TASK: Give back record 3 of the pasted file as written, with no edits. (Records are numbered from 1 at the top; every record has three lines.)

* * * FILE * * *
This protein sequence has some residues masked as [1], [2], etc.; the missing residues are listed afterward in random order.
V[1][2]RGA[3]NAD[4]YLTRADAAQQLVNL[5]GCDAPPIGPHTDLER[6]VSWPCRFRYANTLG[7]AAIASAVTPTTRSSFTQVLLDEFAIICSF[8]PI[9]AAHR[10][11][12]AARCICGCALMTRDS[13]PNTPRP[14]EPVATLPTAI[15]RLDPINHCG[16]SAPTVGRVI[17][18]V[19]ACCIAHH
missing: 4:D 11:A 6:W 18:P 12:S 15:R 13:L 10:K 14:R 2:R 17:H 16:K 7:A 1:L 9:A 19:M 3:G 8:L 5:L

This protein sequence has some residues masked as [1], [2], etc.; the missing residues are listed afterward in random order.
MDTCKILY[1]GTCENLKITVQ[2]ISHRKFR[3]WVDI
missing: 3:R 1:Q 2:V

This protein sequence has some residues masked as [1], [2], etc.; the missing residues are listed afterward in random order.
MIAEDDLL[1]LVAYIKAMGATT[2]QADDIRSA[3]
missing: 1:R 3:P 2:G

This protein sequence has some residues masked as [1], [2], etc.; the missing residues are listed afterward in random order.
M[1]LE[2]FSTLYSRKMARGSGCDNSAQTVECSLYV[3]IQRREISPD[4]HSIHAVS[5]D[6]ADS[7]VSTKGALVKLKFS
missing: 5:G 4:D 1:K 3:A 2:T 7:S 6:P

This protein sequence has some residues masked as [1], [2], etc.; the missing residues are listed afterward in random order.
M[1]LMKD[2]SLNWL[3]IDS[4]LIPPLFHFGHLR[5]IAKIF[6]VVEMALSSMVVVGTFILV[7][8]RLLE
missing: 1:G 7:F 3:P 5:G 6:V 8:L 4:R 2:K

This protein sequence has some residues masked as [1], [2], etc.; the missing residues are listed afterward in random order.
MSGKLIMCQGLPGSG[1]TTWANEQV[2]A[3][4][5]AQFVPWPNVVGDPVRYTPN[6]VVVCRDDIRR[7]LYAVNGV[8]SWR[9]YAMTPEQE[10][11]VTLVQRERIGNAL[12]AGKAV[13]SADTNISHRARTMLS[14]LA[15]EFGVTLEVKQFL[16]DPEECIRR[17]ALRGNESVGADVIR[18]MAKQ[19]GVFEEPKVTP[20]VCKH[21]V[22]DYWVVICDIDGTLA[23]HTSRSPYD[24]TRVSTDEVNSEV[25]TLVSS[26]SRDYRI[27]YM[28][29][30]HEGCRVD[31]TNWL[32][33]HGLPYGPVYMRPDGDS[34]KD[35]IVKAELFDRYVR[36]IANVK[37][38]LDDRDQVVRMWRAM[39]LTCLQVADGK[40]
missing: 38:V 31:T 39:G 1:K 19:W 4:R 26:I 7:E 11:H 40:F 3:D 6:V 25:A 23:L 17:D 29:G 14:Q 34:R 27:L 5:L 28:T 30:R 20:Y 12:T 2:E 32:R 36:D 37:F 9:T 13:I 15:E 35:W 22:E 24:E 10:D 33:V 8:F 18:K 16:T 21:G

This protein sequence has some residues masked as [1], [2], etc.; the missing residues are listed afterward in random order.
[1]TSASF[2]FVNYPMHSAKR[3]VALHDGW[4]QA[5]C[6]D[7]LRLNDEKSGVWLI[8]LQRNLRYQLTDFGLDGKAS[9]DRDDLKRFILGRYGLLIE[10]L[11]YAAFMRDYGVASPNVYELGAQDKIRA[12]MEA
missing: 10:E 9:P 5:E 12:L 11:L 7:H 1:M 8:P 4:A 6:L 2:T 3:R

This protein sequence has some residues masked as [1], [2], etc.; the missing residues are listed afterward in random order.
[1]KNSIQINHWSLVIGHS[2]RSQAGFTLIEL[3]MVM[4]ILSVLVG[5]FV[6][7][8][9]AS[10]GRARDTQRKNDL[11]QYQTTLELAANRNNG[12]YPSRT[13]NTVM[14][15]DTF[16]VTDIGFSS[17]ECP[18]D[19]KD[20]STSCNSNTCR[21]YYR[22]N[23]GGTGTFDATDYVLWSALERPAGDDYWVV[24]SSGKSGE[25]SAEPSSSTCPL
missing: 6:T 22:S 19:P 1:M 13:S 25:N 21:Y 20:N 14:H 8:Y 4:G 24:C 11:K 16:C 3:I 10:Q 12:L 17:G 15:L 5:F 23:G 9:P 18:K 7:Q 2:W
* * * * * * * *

This protein sequence has some residues masked as [1], [2], etc.; the missing residues are listed afterward in random order.
MIAEDDLL[1]LVAYIKAMGATT[2]QADDIRSA[3]
missing: 1:R 3:P 2:G